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Kenney refuses to intervene in British MP's ban from Canada

British anti-war MP George Galloway has been deemed inadmissible to Canada on security grounds and Immigration Minister Jason Kenney will not intervene to allow him entry to the country as part of his North-American speaking tour.

Galloway called the decision “irrational, inexplicable and an affront to Canada’s good name,” in a statement posted today on his website.

He said he plans to talk with organizers of the tour and explore legal options to challenge the ban. Galloway was supposed to speak in Toronto on March 30 at an event hosted by the Toronto Coalition to Stop the War.

The British parliamentarian has been an outspoken critic of the wars in Iraq and Afghanistan, including Canada’s involvement.

“All right-thinking Canadians, whether they agree with me over the wisdom of sending troops to Afghanistan or not, will oppose this outrageous decision,” said Galloway on his website.

Critics of the decision have said it violates freedom of speech and Canadians’ rights to hear what they want.

“The Minister of Immigration is becoming the Minister of Censorship,” said NDP immigration critic Olivia Chow in a press release.

She later told The Hook she sees the decision as part of a bigger trend of the Conservative government.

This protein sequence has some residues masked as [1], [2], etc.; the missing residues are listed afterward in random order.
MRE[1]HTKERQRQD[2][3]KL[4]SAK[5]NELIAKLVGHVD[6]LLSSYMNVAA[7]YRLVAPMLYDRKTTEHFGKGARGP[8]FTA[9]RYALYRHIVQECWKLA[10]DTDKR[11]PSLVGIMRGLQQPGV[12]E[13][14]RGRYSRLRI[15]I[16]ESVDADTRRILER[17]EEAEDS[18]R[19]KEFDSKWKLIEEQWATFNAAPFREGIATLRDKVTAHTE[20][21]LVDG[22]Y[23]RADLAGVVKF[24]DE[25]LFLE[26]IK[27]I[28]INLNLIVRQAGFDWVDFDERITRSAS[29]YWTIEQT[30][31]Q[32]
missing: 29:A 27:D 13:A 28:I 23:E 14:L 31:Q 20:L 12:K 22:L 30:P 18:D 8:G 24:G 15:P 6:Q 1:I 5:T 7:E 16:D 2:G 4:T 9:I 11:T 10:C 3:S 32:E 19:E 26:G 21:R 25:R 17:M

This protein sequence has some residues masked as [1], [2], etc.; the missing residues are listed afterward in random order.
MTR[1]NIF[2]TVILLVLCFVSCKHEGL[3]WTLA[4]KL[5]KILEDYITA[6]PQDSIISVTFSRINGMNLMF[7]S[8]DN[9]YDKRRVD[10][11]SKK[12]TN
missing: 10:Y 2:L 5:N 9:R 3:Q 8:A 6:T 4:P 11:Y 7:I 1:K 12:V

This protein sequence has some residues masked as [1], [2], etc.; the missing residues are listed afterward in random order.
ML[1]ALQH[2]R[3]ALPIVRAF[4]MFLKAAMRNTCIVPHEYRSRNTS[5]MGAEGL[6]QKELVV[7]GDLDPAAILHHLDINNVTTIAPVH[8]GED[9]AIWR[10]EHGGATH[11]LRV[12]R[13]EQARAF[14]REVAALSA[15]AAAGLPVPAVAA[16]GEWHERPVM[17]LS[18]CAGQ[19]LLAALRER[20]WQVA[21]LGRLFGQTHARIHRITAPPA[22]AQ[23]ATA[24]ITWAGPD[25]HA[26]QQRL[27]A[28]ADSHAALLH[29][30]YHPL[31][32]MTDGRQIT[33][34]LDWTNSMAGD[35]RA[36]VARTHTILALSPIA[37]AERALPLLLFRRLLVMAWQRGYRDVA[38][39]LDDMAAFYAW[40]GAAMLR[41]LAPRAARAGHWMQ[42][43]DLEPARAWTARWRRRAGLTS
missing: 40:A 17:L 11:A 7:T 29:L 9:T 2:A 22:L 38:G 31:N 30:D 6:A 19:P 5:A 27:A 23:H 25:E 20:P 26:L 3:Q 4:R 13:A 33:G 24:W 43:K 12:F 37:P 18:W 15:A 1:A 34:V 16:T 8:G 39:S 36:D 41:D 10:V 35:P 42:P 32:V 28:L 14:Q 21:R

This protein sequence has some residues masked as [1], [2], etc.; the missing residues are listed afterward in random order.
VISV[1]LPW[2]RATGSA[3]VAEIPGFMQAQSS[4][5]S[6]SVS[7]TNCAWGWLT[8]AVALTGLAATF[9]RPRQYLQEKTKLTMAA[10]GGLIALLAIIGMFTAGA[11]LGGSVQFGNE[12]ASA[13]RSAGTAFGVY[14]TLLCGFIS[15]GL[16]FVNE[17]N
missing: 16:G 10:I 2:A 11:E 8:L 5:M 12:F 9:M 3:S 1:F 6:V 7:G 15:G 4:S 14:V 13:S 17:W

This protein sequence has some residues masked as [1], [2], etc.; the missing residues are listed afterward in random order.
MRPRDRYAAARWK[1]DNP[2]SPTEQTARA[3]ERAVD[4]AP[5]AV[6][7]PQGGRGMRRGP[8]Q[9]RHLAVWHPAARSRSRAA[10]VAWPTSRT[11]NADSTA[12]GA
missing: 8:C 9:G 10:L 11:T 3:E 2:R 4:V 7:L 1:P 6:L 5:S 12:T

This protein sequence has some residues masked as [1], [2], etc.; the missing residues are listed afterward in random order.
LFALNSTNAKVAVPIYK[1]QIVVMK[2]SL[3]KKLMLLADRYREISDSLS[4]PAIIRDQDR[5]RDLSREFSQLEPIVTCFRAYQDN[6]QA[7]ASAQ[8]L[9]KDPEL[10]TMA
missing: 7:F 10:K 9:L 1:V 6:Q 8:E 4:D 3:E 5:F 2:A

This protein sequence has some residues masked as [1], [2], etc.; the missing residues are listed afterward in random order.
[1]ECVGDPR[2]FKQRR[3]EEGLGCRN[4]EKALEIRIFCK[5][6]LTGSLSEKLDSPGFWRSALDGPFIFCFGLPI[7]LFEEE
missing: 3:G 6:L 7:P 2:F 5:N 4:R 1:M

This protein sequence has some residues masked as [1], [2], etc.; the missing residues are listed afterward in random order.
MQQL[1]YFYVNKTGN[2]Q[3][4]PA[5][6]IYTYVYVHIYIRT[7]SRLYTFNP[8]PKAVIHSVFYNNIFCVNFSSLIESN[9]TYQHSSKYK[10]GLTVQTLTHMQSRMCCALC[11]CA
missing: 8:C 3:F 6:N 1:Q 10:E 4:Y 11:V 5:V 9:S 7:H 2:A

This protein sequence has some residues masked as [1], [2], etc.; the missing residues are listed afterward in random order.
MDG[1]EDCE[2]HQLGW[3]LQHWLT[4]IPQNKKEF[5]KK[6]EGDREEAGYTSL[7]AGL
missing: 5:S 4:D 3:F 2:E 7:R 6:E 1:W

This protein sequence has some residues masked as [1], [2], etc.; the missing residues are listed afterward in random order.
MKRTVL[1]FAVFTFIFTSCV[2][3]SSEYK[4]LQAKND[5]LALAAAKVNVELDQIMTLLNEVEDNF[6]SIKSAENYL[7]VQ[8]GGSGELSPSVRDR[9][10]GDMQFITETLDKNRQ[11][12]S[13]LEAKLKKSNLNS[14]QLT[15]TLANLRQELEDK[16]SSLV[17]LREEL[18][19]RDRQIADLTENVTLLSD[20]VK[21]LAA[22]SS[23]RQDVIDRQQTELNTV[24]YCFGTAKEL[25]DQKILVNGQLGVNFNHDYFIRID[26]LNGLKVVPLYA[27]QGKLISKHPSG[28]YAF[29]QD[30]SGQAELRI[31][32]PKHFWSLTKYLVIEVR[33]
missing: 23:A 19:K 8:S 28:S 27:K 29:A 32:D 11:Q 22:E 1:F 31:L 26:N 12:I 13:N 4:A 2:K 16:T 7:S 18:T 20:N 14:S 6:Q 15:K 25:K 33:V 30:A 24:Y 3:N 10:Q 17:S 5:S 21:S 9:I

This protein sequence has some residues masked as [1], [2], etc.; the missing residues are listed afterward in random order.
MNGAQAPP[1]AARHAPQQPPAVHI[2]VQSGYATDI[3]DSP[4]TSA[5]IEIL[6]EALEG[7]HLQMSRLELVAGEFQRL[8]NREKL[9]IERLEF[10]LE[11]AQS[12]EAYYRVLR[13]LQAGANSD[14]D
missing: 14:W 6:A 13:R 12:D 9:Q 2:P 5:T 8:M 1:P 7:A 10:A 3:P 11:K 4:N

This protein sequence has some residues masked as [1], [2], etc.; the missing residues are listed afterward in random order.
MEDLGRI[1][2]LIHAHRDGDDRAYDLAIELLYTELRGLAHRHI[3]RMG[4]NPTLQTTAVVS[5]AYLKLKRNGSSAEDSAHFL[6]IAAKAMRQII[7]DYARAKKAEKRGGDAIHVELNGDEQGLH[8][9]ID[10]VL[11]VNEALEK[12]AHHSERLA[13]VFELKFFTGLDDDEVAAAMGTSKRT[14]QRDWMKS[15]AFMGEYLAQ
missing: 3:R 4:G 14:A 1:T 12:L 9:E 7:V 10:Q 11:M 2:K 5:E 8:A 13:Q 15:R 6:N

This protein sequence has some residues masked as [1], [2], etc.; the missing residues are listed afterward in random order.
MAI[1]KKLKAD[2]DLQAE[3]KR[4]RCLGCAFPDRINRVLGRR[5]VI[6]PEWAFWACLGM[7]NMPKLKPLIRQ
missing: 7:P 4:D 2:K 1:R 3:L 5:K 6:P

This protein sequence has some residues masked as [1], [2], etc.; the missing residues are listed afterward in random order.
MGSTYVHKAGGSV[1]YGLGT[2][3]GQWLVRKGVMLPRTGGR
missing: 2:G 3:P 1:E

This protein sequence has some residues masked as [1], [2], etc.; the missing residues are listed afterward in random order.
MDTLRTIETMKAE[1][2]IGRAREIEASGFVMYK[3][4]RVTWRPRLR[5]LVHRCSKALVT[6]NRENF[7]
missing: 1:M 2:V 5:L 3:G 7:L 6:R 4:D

“They have a history of being afraid of people that speak out for peace,” she said in an interview.

In January, University of Illinois at Chicago professor Bill Ayers was turned back at the border. Ayers, a former member of the 1960s radical Weather Underground group, was supposed to speak at a conference in Toronto on educational reform.

And in 2007, prominent American peace activists Medea Benjamin and Ann Wright were also barred entry into Canada.

“There’s a pattern here and it’s called censorship,” Chow told The Hook.

The decision to ban Galloway was made by the Canada Border and Services Agency based on s.34(1) of the Immigration Act.

The act states:

34. (1) A permanent resident or a foreign national is inadmissible on security grounds for

(a) engaging in an act of espionage or an act of subversion against a democratic government, institution or process as they are understood in Canada;

(b) engaging in or instigating the subversion by force of any government;

(c) engaging in terrorism;

(d) being a danger to the security of Canada;

(e) engaging in acts of violence that would or might endanger the lives or safety of persons in Canada; or

(f) being a member of an organization that there are reasonable grounds to believe engages, has engaged or will engage in acts referred to in paragraph (a), (b) or (c).

The law allows the immigration minister the power to intervene but Kenney has stated he will not do so.

“The responsibility lies square on the hands of the Conservative government,” Chow said.

News of Galloway’s barring comes the same week as legal and rights advocates unsuccessfully tried to bar former U.S. President George W. Bush from Canada for a speaking engagement in Calgary.

Garrett Zehr reports for The Hook.

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